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Exploring Similarities, Celebrating Differences: Amphibians and Reptiles

Once upon a time, reptiles and amphibians were classified together as one family. Scientists believe that reptiles evolved from their relative amphibians about 50 million years ago.Frilled Lizard

Today it still can be difficult to identify all of the differences between reptiles and amphibians. They definitely have traits they share. For example, they are both ectothermic, or cold-blooded animals, meaning their body temperature relies on the temperature of their habitat. Reptiles and amphibians also are both vertebrate animals, meaning they have backbones. Reptiles and amphibians also both have excellent eyesight that helps them hunt prey.

Reptiles and amphibians use many common defense mechanisms. Some species of both reptiles and amphibians have the ability to change the color of their skin in order to camouflage in their habitat. Another major defense tactic used by reptiles and amphibians is what scientists call mimicry. Copycat species, some reptiles and amphibians, mimic the bright colors of venomous or poisonous species to ward off predators.

While they clearly have a lot in common, there are some major differences.

All reptiles breathe through their lungs. Turtles are reptiles and some turtles have the additional ability to absorb and dispel gas when underwater during their brumation, or hibernation state. Reptiles also typically have dry, scaly and water-tight skin that offers protection. Reptiles with softer skin are usually equipped with another defense – like the hard shell of a turtle or the spines of a lizard. Reptiles do not live solely in water but normally need to live close to a constant water source.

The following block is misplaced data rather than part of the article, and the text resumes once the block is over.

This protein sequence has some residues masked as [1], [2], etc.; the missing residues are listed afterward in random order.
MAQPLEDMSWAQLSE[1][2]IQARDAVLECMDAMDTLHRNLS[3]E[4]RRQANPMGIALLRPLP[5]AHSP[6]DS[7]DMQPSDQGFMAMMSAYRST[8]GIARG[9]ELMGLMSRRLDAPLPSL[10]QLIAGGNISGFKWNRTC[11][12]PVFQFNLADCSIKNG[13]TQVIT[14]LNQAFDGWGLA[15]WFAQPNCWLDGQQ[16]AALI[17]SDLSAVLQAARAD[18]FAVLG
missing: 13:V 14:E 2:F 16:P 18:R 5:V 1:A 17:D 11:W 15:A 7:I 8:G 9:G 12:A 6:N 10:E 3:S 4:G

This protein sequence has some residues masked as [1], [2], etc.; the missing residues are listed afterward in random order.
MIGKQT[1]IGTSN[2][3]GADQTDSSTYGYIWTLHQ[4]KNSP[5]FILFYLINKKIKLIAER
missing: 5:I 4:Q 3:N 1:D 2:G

In addition to breathing through lungs, amphibians can breathe through gills, or through their smooth, moist skin. This is what scientists call cutaneous respiration and amphibians are some of the only animals on the planet that have this ability! This allows for amphibians to live in water for extended periods of time. Some amphibians begin their lives in water and then move to land. Frogs are amphibians that start as tadpoles, completely submerged in water and breathing through their gills, and then move to land as adults once their lungs are fully developed.

While reptiles and amphibians share similarities they have distinct points of differentiation that make them unique. Scientists estimate there are about 8,000 species of reptiles and around 6,000 species of amphibians, and we will continue to learn more about what sets them apart as we continue to study these species.

– Elise

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